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Obama's Afghanistan plan: the warlord factor

We owe it to our troops and to our Afghan friends to put the very best American and Afghan leaders in the provinces.

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In fact, Gen. Stanley McChrystal's review team has studied the opportunities for further cooperation with warlords and tribal leaders and deemed them an inadequate substitute for additional American combat troops. The facts on the ground tend to support that judgment. According to American officers in Afghanistan today, tribal elders will gladly take US money and assure the US that they are eradicating insurgents, but will not really take up arms against the insurgents, or even share where improvised explosive devices are located, unless the counterinsurgents can protect them and their families from reprisals.

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Only by sending tens of thousands of additional American troops and partnering them with Afghan forces can the US provide the security the fence sitters crave.

So what can Washington do besides sending more troops?

It can help emplace governors and battalion commanders with agile minds and magnetic personalities. At the highest level, the US government can use its leverage to influence Afghan appointments and require the newly reelected Afghan President Hamid Karzai to delegate more personnel decisions to Afghans more inclined toward meritocracy, such as Defense Minister Abdul Rahim Wardak and Interior Minister Mohammad Hanif Atmar.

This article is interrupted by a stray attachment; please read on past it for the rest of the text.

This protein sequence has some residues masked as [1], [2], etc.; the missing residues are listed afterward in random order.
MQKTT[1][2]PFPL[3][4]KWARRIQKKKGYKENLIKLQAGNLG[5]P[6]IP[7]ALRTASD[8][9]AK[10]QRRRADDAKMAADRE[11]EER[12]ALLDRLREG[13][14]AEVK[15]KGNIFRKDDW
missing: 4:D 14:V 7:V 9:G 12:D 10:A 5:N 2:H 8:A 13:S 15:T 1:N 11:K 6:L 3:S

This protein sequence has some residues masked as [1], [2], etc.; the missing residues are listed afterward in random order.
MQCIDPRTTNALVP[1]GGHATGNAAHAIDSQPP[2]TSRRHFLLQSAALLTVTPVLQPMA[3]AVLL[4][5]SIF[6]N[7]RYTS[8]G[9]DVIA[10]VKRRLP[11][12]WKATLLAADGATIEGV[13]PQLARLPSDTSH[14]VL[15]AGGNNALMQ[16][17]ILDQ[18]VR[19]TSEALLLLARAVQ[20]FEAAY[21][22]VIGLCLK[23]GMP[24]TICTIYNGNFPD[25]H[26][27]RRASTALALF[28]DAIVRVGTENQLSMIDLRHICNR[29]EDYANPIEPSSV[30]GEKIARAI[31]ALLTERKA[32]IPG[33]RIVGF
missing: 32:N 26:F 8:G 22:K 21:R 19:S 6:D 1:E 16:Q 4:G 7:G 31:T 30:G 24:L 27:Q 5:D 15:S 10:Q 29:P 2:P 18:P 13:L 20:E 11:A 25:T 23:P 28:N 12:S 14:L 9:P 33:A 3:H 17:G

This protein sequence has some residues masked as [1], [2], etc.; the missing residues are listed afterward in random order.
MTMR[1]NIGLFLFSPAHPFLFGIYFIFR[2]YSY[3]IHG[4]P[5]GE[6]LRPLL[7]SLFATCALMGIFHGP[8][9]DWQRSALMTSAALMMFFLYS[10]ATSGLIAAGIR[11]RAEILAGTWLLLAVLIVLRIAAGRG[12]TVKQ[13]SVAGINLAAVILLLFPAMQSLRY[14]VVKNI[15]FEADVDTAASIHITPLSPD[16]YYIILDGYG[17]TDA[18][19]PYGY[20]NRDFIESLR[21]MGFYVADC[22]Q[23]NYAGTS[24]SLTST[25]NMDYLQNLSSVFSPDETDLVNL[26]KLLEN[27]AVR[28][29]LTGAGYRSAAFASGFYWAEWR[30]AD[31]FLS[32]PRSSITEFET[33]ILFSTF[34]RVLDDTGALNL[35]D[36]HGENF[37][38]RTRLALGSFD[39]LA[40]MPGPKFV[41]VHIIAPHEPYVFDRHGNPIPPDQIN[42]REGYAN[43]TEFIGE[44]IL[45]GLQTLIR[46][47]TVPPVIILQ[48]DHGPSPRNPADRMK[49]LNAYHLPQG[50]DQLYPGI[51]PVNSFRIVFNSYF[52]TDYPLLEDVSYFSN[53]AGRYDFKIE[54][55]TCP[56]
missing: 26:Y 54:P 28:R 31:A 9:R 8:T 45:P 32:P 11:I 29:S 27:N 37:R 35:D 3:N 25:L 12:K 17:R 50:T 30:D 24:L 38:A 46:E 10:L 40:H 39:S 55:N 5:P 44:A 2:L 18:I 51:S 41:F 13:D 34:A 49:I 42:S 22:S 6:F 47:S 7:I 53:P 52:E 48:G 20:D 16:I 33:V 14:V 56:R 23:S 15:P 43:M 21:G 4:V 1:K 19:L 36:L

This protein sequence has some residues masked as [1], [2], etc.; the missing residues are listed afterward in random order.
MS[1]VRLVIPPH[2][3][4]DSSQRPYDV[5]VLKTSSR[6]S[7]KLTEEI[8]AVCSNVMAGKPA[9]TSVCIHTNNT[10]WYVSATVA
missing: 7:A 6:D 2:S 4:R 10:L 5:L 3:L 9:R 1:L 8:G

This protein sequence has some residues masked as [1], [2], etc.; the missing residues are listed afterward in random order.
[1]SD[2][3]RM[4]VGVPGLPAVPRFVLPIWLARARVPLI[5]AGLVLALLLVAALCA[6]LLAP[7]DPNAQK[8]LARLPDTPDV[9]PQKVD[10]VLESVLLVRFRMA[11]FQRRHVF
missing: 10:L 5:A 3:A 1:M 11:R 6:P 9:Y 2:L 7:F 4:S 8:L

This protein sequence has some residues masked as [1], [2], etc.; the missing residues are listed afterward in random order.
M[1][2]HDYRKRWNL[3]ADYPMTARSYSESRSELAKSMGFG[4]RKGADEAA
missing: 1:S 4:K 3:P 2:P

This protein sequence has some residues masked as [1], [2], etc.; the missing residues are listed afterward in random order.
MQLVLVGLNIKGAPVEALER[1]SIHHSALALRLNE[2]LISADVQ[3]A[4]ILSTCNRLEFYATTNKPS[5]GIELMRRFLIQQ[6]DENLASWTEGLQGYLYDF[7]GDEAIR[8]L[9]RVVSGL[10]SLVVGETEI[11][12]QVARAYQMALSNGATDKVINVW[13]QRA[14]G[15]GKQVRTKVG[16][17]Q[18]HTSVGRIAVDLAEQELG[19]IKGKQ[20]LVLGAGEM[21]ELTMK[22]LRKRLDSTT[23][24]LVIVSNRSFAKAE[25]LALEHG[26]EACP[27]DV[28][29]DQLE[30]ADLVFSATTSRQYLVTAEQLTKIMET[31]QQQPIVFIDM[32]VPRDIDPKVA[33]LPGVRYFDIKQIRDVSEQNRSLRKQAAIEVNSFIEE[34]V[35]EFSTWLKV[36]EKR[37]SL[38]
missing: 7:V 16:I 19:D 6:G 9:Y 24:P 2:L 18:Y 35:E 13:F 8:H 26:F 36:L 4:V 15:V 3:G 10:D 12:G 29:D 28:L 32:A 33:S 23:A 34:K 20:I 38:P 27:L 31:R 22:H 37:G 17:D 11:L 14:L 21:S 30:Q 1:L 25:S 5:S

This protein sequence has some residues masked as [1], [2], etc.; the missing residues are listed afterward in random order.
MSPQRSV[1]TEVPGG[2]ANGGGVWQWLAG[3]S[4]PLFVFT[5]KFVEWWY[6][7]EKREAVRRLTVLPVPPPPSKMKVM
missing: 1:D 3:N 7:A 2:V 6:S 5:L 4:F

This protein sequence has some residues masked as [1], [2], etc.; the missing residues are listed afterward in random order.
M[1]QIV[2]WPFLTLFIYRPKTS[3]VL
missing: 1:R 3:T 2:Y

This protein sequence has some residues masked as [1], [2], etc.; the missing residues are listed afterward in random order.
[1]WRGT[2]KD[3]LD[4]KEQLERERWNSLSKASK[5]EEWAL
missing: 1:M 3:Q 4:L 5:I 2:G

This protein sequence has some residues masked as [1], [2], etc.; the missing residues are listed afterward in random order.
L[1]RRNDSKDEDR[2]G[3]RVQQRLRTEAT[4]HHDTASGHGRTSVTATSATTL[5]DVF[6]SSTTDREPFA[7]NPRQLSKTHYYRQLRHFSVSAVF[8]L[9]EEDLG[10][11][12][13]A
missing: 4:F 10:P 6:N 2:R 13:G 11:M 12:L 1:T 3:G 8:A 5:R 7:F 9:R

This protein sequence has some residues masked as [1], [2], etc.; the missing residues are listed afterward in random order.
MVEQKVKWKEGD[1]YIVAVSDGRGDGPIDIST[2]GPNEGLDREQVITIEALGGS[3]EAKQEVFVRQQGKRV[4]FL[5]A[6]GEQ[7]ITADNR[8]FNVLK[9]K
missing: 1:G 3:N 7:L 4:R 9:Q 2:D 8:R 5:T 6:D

The White House can also speed the deployment of top-flight American officers to Afghanistan as commanders and combat advisers, in order to improve the performance of American and Afghan forces.

McChrystal has complained that the Pentagon is taking too long to send him the people he needs, a troubling indictment of the military bureaucracies. Those bureaucracies, moreover, are still putting our finest counterinsurgency leaders behind desks for four or five years between combat tours.

Obama should follow the example of Winston Churchill, who in 1952 sent top leadership talent from across the British Empire to Malaya and consequently transformed failure into success within a matter of months.

Counterinsurgency is leadercentric warfare; its outcome is largely determined by the talents of local leaders. We owe it to our troops and to our Afghan friends to put the very best American and Afghan leaders in the provinces, because only those leaders can craft and execute the panoply of actions required to win the war.

Mark Moyar is a professor of national security affairs at the US Marine Corps University and the author of "A Question of Command: Counterinsurgency from the Civil War to Iraq."